GWIZ got some heavy rain, like the rest of Sarasota during Tropical Storm Debby in June.
The older, flat roof didn’t hold up well, though, and the 33,000-square-foot non-profit science center suffered significant damage.
“We had rain pouring in everywhere,” said Jennifer Holt, director of education at GWIZ.
The water damage from the storm caused mold inside the science center, which closed in September for renovations. GWIZ began a two-pronged fundraising campaign the same day the building closed to both raise funds to make the necessary repairs and begin a complete renovation designed to better meet the needs of the community.
“Even though the water damage to the building from Tropical Storm Debby was unfortunate, it actually ended up being a good thing, because it was the catalyst that started the center on its much needed journey toward (the project) GWIZ 2.0,” Holt said.
Before Debby, the upgrade had been a long-term project, but after the building was damaged, GWIZ officials decided to push up the project schedule.
“This was a project we were going to do down the road,” Holt said. “When the storm came, we saw it as a blessing. Now we thought, ‘we might as well do everything.’”
Holt said the storm left the building, which previously housed the old Selby Library, in a state of disrepair. Mold was discovered, and the building was so poorly insulated that electric bills ran as high as $14,000 a month.
The nonprofit, which moved to the former library building in 2000, is the only science center in Sarasota.
Thus far, the science center has raised enough funding to make the building repairs, estimated to cost $300,000. An individual donor, the Johnson Family Foundation, contributed $150,000. In addition, about 18% of the funding for the $1.2 million expansion has been collected, Holt said.
According to Holt, another $300,000 is needed before GWIZ can begin the repairs and start the first phase of the renovation project.
The new GWIZ will be completely different, designed to open “a whole new door of exploration,” Holt said. In fact, GWIZ officials are actually saying it shouldn’t be called a museum.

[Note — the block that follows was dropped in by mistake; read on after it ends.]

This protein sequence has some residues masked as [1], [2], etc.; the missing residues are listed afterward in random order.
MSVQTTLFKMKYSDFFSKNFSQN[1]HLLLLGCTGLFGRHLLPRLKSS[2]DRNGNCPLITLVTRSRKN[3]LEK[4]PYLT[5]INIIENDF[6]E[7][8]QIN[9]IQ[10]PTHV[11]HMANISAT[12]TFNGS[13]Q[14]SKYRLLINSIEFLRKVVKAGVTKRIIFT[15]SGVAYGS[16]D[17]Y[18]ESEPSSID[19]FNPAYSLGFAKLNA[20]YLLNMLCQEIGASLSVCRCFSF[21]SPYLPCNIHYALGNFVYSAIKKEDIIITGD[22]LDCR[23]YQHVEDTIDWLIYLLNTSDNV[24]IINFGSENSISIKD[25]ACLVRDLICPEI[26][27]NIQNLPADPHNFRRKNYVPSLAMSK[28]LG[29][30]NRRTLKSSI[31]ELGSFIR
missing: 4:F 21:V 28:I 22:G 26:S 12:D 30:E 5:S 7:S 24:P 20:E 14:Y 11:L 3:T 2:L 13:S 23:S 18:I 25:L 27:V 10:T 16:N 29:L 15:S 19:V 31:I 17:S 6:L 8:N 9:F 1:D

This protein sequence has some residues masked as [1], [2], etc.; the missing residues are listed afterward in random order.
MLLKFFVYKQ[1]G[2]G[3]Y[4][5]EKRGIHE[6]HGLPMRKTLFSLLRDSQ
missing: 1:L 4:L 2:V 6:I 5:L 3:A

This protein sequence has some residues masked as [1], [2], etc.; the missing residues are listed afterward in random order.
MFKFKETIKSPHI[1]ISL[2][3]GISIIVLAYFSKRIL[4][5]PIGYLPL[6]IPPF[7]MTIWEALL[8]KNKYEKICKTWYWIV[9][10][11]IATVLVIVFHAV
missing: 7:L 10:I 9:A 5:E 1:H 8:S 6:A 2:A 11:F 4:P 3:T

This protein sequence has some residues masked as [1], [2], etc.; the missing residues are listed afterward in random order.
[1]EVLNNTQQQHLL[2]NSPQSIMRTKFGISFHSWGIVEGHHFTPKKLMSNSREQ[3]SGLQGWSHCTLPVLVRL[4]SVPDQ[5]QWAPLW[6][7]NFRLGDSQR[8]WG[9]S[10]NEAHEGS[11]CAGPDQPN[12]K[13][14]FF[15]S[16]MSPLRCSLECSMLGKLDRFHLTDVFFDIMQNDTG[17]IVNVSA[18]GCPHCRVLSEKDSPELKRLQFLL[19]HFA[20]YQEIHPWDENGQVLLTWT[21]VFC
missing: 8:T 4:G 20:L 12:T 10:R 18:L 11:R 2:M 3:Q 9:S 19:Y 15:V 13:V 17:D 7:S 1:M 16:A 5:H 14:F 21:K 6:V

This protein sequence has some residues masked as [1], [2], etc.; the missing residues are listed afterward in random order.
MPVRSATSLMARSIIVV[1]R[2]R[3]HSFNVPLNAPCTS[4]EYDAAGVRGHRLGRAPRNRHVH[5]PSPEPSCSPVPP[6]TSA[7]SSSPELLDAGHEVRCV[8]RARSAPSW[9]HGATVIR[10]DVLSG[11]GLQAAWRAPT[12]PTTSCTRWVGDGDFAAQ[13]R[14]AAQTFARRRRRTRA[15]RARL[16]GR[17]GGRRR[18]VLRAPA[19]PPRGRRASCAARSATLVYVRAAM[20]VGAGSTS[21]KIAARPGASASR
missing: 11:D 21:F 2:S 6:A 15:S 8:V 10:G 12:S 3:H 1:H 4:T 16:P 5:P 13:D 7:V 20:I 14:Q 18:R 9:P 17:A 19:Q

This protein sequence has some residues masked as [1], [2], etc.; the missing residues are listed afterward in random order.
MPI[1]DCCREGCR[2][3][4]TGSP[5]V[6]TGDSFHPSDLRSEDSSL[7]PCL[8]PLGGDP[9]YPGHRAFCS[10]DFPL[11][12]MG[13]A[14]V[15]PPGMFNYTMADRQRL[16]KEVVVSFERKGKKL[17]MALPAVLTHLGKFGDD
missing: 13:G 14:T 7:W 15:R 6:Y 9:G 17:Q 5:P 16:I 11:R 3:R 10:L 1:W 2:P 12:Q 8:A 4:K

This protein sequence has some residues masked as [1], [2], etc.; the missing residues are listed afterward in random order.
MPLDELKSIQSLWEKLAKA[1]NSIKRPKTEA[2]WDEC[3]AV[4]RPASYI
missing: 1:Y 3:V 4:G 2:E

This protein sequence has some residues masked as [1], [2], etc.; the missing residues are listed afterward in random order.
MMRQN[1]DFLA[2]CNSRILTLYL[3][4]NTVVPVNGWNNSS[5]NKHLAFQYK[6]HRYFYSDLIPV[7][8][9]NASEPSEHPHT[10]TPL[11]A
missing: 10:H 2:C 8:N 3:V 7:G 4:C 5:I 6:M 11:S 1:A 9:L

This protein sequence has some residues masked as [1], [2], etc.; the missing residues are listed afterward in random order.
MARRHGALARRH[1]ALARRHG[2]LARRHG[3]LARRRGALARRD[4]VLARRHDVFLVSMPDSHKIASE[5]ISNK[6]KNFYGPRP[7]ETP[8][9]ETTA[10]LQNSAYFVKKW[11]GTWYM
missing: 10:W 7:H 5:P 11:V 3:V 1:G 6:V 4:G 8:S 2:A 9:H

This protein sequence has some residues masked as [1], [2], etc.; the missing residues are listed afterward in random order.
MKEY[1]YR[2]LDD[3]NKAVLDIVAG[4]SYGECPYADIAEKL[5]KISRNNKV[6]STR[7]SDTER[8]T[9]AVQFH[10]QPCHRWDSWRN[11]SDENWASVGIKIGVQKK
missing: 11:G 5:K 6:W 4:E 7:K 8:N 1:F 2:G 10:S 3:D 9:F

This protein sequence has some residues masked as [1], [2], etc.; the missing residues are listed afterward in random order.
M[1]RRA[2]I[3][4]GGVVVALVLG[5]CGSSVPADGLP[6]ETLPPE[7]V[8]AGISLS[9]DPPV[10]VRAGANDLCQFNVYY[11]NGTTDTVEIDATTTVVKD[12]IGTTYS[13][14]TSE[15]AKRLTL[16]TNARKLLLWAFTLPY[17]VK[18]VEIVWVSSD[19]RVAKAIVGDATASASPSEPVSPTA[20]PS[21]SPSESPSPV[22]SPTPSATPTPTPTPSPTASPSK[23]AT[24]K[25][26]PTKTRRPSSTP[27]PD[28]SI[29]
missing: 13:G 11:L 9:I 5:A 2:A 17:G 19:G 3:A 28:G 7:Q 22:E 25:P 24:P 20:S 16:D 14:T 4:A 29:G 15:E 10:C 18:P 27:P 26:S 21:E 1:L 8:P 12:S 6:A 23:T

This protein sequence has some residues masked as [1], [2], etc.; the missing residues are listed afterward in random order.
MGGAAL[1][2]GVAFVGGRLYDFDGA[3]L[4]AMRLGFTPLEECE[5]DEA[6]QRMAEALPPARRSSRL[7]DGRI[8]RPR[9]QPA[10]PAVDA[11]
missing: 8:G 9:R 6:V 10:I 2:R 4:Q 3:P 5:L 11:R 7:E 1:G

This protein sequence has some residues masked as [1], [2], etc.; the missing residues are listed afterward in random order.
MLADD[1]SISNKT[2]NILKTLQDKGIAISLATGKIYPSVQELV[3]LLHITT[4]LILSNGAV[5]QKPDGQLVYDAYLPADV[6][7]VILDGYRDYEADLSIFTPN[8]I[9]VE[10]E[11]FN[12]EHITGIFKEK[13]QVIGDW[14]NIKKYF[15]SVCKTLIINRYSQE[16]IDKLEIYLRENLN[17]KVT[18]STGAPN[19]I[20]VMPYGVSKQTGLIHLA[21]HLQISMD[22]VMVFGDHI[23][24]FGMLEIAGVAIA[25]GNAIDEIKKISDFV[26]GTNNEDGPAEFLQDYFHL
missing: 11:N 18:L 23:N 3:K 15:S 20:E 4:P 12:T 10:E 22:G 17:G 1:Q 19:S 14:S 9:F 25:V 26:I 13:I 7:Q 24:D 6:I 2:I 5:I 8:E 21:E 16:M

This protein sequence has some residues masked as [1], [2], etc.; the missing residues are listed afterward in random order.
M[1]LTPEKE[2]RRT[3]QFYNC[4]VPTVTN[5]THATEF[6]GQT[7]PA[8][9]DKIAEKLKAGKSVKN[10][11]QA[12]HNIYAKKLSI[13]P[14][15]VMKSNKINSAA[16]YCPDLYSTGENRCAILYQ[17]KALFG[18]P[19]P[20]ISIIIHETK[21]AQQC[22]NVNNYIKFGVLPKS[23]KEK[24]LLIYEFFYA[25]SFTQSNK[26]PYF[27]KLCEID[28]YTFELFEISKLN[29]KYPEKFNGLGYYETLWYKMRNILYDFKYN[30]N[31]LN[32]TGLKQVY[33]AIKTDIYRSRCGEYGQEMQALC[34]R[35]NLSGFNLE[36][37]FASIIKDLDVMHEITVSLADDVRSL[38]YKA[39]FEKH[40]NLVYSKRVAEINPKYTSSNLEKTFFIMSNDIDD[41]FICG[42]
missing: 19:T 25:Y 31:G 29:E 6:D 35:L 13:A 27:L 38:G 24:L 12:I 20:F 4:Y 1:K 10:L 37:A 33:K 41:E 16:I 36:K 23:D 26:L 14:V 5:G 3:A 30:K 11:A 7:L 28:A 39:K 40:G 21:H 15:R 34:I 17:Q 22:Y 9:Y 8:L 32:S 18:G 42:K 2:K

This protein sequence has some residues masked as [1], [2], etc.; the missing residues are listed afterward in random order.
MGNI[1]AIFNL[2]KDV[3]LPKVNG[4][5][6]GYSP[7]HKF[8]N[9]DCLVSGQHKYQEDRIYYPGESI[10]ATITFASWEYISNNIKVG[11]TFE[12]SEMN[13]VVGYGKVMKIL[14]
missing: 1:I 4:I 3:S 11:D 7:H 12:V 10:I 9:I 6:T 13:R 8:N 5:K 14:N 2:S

“People think ‘museum’ and they think ‘stagnant’ — not things they can touch and interact with,” Holtsaid.
The non-profit science center’s expansion will feature modernized, interactive exhibits.
One interactive video-game exhibit, called “Dinosaur,” will put children in the middle of a survival adventure against the elements of the time and other dinosaurs, which other children control in the interactive game.
“They will sit down and try to survive until the end of the cretaceous period,” Holt said.
The renovations will break the center into 10 zones, with themes including geography, dinosaurs, outer space, the Gulf Coast, science and math. The remodel will largely focus on meeting STEM education, or Science, Technology, Engineering and Mathematics, initiatives.
Within each zone, visitors will find modernized versions of exhibits, which will now be referred to as AIDEs, which stands for Adventure, Imagine, Discover and Explore. GWIZ expects to incorporate more than 120 of these AIDEs into the new museum, and they will include a variety of interactive displays.
The 3,000 current members will get an expanded membership because of the length of time the center was closed.
During the past few months, Hold has been doing outreach at schools for educational programs.
“They get educational programs that coincide with what they are studying,” Holt said.
One program includes “Stuffee,” a 7-foot-tall doll, that is used to show students how food affects their digestive system and health.
A completion date for when the center will re-open is a moving target, Holt said.
Hold said she has been answering lots of calls and responding to emails from people asking, “When will you re-open?” The earliest the updated GWIZ will open will be October.
Currently 1 Response
- G.WIZ - The Blivas Science and Technology Center closed because it was broke, not because of Debby. Gross mismanagement by the former director and board ran it into the ground. The city should take it over, or put that space to better use.
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